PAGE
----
Next up, we discuss eligibility. 

ADAT guide says that Dental students and dentists currently in practice who will graduate or have graduated from a Non-CODA accredited school are eligible to take the test. CODA is the Commission of Dental Accreditation, which provides US-based dental schools' with certifications. International students and dentists like you, the reader, fall into the Non-CODA category.

For an international dental student applying for the test, the student must submit:
 Their school completes a Certification of Eligibility Form. The completed form must include the seal of the university and the signature of the dean or registrar.
The student must also request that an Educational Credential Evaluators (ECE) report be sent directly to the ADAT Program. 

An International dentist does not need a Certification of eligibility form, but they need to have an official dental school transcript verified by the ECE.
Before verifying these transcripts a candidate(student or dentist) must register for a DENTPIN number. More on that in the following section on how to apply.

How to apply for the test?

As discussed in the previous section, a candidate must register for a Dental Personal Identification Number (DENTPIN®). Register for a new DENTPIN or retrieve an existing DENTPIN at Your DENTPIN is a personal identification number, just like a voter ID assigned to you by the ADA as a dental exam candidate used by the U.S. dental education system and standardized testing programs to confidentially and securely report, transmit, and track test scores and academic data. Once a DENTPIN is provided, candidates can apply through the examination program website. A new application must be submitted before each testing attempt. Application processing takes place Monday through Friday during standard business hours. After the application has been processed, candidates will be eligible to take the test for a six-month window, unless other considerations (including retest rules and requirements) limit the eligibility period to a shorter time frame. Changes and corrections to the application must be completed at least two weeks before a scheduled testing appointment. Candidates are responsible for identifying any modifications or omissions and must notify the testing program at You need to confirm your eligibility before scheduling your test. Before you can schedule your test, you must receive eligibility confirmation via email from the Department of Testing Services.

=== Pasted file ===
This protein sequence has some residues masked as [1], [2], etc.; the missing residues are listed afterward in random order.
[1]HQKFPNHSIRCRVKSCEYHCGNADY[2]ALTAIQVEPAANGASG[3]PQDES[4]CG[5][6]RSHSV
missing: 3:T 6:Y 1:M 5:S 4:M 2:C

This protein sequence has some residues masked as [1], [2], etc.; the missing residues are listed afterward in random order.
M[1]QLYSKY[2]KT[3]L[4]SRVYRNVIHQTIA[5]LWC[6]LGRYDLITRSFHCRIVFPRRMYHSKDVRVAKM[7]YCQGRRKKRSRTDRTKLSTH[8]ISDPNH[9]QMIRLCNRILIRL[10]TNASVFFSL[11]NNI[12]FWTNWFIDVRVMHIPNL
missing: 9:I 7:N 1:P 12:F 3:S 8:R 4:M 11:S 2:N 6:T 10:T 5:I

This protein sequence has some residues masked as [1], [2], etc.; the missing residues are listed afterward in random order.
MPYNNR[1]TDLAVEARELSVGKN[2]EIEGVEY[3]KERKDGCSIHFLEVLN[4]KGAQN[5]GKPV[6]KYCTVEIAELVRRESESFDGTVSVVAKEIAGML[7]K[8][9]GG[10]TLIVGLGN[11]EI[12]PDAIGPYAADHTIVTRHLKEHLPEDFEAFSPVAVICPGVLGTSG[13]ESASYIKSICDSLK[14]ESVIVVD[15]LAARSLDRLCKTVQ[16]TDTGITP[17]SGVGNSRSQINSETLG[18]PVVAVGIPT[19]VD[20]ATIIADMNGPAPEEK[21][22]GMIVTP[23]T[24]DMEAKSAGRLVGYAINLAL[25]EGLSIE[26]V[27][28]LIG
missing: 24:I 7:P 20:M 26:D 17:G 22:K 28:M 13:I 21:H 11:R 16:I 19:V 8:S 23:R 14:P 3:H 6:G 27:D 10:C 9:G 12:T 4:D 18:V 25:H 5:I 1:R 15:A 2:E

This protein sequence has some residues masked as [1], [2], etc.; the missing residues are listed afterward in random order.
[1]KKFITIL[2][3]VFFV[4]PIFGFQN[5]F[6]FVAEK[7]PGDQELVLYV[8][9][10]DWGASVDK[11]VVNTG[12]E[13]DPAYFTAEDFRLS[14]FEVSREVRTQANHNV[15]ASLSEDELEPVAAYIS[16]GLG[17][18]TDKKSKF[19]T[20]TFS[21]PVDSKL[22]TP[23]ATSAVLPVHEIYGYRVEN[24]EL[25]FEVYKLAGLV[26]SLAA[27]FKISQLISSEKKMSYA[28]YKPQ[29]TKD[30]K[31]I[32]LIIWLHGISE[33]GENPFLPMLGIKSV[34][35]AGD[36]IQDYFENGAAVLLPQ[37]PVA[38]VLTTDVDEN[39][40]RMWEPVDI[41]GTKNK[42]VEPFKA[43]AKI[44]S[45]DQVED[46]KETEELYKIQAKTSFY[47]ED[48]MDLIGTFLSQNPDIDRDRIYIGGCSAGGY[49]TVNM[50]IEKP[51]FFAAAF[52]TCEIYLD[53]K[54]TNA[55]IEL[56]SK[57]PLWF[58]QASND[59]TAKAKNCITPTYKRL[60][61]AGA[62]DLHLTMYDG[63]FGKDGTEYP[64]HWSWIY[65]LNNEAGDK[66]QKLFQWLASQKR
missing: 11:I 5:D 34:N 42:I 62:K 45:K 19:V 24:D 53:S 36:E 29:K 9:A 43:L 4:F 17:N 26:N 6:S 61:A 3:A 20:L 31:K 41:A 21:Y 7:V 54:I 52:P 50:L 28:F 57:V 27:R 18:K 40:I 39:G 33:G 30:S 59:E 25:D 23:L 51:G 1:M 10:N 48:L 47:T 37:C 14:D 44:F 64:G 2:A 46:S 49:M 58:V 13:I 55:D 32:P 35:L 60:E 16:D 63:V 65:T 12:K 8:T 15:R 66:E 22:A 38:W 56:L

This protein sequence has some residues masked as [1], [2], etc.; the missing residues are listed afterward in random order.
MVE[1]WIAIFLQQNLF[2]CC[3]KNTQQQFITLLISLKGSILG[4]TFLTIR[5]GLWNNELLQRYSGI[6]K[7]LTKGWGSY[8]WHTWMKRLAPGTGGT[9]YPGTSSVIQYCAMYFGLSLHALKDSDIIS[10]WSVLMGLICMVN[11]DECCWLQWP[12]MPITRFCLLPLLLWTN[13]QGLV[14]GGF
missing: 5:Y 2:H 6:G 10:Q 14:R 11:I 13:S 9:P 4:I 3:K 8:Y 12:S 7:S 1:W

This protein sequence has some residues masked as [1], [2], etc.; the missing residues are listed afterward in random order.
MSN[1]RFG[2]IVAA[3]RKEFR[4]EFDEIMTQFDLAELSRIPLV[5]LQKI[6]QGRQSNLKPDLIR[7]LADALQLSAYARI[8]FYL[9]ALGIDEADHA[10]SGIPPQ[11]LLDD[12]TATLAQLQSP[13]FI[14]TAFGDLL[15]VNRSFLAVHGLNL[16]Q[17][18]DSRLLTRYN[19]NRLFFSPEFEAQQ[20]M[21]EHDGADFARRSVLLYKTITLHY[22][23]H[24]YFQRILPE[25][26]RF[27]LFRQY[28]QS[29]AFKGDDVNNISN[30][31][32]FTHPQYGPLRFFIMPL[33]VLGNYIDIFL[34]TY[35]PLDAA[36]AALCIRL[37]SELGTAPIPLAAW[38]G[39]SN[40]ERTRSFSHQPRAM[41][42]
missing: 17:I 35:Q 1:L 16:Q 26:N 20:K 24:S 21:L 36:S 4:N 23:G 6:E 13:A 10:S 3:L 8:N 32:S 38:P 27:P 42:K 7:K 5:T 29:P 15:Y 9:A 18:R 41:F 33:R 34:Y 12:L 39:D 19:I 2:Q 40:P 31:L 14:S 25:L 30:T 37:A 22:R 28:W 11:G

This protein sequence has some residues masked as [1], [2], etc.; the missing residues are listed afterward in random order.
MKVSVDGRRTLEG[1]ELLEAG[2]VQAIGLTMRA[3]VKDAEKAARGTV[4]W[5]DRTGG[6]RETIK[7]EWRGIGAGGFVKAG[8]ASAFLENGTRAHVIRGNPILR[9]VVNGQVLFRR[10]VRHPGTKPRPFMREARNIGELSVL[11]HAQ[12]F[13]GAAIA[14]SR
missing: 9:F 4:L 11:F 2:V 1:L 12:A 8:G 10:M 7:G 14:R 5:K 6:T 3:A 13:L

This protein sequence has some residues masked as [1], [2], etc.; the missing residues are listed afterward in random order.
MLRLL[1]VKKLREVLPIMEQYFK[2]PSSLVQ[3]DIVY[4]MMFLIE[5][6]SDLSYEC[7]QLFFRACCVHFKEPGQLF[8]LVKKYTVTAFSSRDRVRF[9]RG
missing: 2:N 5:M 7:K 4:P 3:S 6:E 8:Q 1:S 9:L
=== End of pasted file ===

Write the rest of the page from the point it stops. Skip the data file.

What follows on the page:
The test is administered in a specific window and not all year round. This year(2022) it is being conducted from March 31st, 2022, to August 31st, 2022.  The ADA website recommends sending in applications 60 days prior to the date you intend to give the test. The test centers are run by Pearson VUE, a company that runs test centers all over the US and Canada. To book a test center in the candidate’s preferred location in the US or Canada, they have to create an account on the Pearson VUE website, which will require the candidate’s DENTPIN number.

Here are other important details pertaining to the test

The  ADAT fees